This two-thirds lifesize figure is one of my earliest attempts at symbolist and allegorical work. Really, it's a work I did without really understanding why; it evolved instinctively, and its not-quite understood genesis was the first step that led me towards Symbolist motives and mysterious narrative. This work also marks my first foray into Allegory, a path I've largely abandoned in favor of less Classical, more individualistic character types and archetypes.
I've always been a bit bored with traditional forms of allegorical representation in sculpture; usually, it's done using a semi-classical figure holding some attribute of the allegorical motif - i.e., 'Abundance' holding a cornucopia. I thought that allegories should actively reflect in the pose what they're meant to represent. In coming up with a solution, I realized that the motif might best be portrayed by illustrating its opposite; hence, the seemingly hopeless situation of the figure in this piece.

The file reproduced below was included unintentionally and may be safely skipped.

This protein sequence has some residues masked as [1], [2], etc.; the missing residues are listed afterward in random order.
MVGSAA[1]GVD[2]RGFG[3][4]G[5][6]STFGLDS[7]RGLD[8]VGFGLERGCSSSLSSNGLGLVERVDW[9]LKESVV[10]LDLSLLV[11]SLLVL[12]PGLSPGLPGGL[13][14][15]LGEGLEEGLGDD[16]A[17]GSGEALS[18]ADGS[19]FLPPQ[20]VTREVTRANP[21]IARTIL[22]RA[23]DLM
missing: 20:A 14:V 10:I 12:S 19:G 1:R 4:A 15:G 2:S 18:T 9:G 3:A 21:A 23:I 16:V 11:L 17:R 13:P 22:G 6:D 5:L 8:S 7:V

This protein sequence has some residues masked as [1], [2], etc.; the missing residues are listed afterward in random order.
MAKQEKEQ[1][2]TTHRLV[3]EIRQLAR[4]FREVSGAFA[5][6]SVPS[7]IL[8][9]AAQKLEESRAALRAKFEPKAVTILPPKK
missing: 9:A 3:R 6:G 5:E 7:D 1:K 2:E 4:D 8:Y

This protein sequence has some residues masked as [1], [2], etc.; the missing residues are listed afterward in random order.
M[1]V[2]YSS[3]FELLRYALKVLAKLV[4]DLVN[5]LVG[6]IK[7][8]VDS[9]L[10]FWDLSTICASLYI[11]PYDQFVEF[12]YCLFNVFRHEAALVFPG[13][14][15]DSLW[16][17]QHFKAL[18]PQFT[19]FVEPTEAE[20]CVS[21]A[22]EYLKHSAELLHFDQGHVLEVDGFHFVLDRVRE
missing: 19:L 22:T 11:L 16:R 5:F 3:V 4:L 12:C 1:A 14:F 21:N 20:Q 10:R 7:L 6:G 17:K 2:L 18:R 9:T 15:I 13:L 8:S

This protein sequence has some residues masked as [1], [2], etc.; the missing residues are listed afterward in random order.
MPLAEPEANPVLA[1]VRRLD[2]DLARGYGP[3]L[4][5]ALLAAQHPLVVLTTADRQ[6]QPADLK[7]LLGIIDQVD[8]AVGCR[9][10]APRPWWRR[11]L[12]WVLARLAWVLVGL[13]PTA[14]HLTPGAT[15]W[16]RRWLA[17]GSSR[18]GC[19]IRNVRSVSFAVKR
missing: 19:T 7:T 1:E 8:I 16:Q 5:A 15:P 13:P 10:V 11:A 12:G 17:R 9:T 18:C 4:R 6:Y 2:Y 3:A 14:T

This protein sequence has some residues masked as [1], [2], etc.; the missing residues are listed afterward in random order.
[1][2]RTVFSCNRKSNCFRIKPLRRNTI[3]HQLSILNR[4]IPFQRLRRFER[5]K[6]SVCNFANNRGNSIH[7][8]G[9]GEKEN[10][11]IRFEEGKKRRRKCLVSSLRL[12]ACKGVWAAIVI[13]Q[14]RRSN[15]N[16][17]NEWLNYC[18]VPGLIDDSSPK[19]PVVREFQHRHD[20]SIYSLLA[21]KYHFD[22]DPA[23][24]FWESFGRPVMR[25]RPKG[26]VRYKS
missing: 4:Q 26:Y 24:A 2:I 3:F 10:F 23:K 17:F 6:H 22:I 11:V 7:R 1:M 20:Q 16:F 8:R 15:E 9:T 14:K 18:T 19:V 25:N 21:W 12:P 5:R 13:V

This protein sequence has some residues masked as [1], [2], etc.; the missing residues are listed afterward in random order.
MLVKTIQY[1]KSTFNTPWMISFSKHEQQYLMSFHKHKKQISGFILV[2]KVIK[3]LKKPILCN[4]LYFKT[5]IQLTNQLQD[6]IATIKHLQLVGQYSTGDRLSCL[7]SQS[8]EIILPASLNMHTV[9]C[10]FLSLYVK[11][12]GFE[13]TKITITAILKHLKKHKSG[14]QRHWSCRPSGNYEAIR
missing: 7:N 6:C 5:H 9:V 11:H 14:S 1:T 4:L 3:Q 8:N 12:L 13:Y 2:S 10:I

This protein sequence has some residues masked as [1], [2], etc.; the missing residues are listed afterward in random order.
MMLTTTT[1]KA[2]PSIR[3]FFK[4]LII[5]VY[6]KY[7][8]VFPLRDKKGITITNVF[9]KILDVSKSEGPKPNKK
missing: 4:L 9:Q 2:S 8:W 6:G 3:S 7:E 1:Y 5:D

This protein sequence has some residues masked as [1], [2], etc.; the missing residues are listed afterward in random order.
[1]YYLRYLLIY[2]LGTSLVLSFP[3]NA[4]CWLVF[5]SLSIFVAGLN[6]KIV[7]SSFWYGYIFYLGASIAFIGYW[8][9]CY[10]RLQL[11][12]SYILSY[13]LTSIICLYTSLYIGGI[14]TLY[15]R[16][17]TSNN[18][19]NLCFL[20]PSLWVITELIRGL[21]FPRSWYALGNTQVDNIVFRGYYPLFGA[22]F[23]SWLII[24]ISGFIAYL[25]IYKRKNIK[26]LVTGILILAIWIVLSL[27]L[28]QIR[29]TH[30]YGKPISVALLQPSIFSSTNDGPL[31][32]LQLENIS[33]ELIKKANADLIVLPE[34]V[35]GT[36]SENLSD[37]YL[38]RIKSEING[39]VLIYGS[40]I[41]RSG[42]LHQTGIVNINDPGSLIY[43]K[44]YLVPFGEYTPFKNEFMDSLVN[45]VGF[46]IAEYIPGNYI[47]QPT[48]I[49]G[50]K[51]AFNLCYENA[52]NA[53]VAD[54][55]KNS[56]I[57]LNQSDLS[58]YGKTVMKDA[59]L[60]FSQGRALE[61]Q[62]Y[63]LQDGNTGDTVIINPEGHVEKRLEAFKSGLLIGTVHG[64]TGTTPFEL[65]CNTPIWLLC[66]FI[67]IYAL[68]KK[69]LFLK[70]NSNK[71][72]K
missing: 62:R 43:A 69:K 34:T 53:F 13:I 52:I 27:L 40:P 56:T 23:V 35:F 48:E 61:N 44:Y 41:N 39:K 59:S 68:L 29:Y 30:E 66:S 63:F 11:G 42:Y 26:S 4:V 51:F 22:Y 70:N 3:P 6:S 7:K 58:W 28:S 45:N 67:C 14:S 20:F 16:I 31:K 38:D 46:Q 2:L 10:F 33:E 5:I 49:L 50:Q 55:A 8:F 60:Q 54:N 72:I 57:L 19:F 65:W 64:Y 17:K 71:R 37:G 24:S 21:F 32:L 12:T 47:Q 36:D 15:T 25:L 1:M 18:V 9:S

The bound and hooded figure holds a knife in her hand, and is shown in the act of simultaneously cutting the rope and her wrist. The outcome of this scenario is intentionally left uncertain. The hood serves as a symbol of oppression, but its most important function in the work is to negate the individuality of the figure. Traditionally, allegorical sculptures have had generalized or classicized faces, rather than a naturalistic face and expression, which might imply a particular individual within a narrative. The hood was my way of avoiding such classicism, while still retaining a sense of an allegorical narrative.